Levels of Maternal Care is a strategy to reduce severe maternal morbidity and mortality by ensuring that high-risk patients receive care at hospitals that can meet their anticipated needs. It describes a hospital’s capabilities, physical facilities and medical and support staffing.

The American College of Obstetricians and Gynecologists and the Society for Maternal-Fetal Medicine developed the classification system, and it has been endorsed by a wide range of groups including the American Association of Birth Centers; the American College of Nurse-Midwives; the Association of Women's Health, Obstetric and Neonatal Nurses and more.

Measuring levels of care in Massachusetts

In 2021, all 40 birthing hospitals in Massachusetts voluntarily completed a survey known as the Levels of Care Assessment Tool (LOCATe). It was developed by the CDC and has been used by 23 other states to determine each hospitals’ capacity to manage the spectrum of low- to high-risk births. Massachusetts also added questions to the survey to capture information on disparities in care and opportunities to increase health equity.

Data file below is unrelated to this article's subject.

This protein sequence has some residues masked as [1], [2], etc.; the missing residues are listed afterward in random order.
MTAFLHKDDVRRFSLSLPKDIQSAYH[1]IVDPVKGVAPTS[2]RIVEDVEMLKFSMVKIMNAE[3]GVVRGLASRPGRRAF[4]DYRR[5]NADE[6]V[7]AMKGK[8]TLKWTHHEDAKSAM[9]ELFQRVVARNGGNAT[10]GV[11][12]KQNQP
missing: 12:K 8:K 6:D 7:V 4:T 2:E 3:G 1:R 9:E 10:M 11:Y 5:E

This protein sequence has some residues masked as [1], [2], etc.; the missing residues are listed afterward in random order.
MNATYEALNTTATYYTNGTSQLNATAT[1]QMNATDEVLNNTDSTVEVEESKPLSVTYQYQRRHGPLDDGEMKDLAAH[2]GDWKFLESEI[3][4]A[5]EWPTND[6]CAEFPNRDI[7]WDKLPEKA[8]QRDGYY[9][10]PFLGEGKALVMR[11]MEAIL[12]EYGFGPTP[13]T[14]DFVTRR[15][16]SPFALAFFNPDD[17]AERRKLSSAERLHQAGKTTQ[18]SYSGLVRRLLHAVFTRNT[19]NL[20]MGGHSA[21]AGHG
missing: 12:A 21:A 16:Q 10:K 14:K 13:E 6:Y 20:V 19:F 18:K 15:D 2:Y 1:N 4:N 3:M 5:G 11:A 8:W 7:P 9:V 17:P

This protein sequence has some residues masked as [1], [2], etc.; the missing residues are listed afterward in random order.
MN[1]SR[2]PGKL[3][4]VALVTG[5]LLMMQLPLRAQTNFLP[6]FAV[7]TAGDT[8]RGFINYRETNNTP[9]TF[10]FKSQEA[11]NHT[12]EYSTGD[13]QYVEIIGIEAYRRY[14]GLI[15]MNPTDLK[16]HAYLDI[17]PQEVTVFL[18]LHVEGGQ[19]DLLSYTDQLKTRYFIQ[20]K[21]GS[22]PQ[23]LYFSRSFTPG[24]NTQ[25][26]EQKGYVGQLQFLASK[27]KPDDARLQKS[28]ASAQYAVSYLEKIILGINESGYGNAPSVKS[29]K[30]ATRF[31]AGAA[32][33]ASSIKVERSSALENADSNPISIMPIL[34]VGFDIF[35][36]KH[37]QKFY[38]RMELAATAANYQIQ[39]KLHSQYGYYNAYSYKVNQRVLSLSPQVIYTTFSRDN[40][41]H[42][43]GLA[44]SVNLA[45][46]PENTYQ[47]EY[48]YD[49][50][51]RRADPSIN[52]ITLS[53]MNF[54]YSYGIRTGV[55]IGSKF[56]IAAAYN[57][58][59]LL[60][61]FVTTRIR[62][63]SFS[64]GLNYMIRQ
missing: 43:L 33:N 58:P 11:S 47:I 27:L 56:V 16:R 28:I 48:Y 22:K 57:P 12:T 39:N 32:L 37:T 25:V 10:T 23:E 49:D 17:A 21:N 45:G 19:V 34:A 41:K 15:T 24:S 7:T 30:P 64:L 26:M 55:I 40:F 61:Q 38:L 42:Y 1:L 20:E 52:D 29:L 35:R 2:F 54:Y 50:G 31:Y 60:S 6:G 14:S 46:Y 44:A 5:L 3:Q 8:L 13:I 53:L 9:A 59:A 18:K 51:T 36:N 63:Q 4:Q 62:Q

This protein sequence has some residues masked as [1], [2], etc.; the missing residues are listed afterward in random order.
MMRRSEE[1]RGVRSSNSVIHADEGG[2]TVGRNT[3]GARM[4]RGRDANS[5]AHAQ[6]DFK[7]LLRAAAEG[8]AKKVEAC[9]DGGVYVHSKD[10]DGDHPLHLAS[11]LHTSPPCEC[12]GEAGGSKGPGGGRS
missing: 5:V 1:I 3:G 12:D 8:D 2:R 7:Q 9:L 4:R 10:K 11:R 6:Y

Next steps

As a part of this work, the Betsy Lehman Center, in collaboration with the Department of Public Health (DPH) and the Perinatal-Neonatal Quality Improvement Network of Massachusetts (PNQIN), convened a Levels of Maternal Care Implementation Committee. The committee includes birthing hospitals, payers, community organizations, community health centers, transport service providers, and people with lived experience.

In November of 2023, the governor accepted recommendations from the committee that call for Massachusetts to take a regulatory approach to aligning levels of care with needs of families in the state, better educate the public about levels of care and help hospitals achieve their desired levels of care. The Betsy Lehman Center, DPH, PNQIN and this committee are currently developing proposed action steps to affect these changes.